Stop Saying “Fluid Bonded”

Posted: July 21, 2017 by Isaac Cross in Advice, Learn Something, Philosophy

Note: Each use of the term “Fluid Bonding” in this article will link to different articles on the same topic and which are relevant to what is being discussed here. Click each one for further reading. 

I literally heard the term “fluid bonded” for the first time from the very first people I met in the community about 11 years ago. I still hear it thrown around constantly. It’s a term that means wildly different things to different people and it causes problems. So you shouldn’t use it.

The thinking behind the term goes something like this:

At a certain point in our relationship, we will decide that we matter enough to each other to stop using barriers with things like sex or blood play, after which point, we are “fluid bound/bonded”. This is both symbolic, similar to the “blood brothers” traditions of old, as well as practical (save money on condoms). In both cases, it’s supposed to represent a greater intimacy and connection and act as a sign of a “more serious” relationship.

That sounds all sweet and meaningful, right?

But here’s the thing about that. The term is only used by non-monogamous people or kinksters who play outside of there otherwise monogamous relationships. And there’s a reason for that, a reason which is the first of several problems with it.


It’s a way to enforce couples privilege and control your partner. Since the two of you are “fluid bound” and regular expose each other to your goop, it gives you the right to control who else they swap juices with and/or keep others at arm’s length altogether.

I have literally heard people claim they were the victim of a consent violation because their partner had unprotected sex with someone else “without their consent”, even though they immediately told them about it.

Let me be clear about this. I don’t care if you are “fluid bound”. I don’t care if you’re married. YOU DO NOT OWN YOUR PARTNER OR THEIR BODY. And what they choose to do with it is up to them and the people they do it with. The only people whose consent is required are the people whose bits are rubbing together.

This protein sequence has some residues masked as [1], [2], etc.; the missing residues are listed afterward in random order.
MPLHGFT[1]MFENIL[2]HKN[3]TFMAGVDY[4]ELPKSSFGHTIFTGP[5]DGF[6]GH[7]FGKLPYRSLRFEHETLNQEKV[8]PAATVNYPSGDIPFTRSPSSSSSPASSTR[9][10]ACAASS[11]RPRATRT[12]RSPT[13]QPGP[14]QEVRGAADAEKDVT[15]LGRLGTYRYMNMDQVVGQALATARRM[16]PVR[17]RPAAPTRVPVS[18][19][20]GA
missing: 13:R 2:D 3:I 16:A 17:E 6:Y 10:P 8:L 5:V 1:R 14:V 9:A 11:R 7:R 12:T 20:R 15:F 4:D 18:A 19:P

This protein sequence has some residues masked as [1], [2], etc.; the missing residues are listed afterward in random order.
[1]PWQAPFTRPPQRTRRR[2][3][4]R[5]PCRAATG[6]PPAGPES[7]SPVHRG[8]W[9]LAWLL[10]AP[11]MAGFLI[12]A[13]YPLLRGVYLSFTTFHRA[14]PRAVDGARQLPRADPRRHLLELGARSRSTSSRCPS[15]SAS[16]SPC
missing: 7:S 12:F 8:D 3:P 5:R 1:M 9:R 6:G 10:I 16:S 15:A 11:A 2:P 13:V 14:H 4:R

“But Cross,” I hear you saying. “If they get an icky disease, that will affect me, too. So shouldn’t I have a say in the risks being taken?”


What you DO have a right to is to set your own boundaries and control your own safety. And do you know how you do that? By practicing the same safe-sex practices that you insist they use or choose not to have sex with them at all. You have a right to say “If you have unprotected sex with others, then you may not have unprotected sex with me.”

Anything more than that runs off of the central assumption and attitude that YOUR pleasure and YOUR ability to have unprotected sex without worry is more important than ANYONE ELSE having that same privilege. So what’s so special about you? Your genitals got there first?


And you know what else?

That’s not how STI’s work

Many people define being fluid bound as “I have everything he has.” The idea being that they don’t have to worry about safer practices with each other, because they already share anything they might have to worry about.

But no, probably not. “Fluid Bonding” isn’t a permanent, forever thing.

You’ve POTENTIALLY been EXPOSED to anything they have. But you haven’t necessarily contracted it. Each time you have unprotected sex (or other high transmission risk behavior), you increase the likelihood of actually contracting whatever the other person might have. But what the other person has or not is constantly changing, especially if they have sex with other people.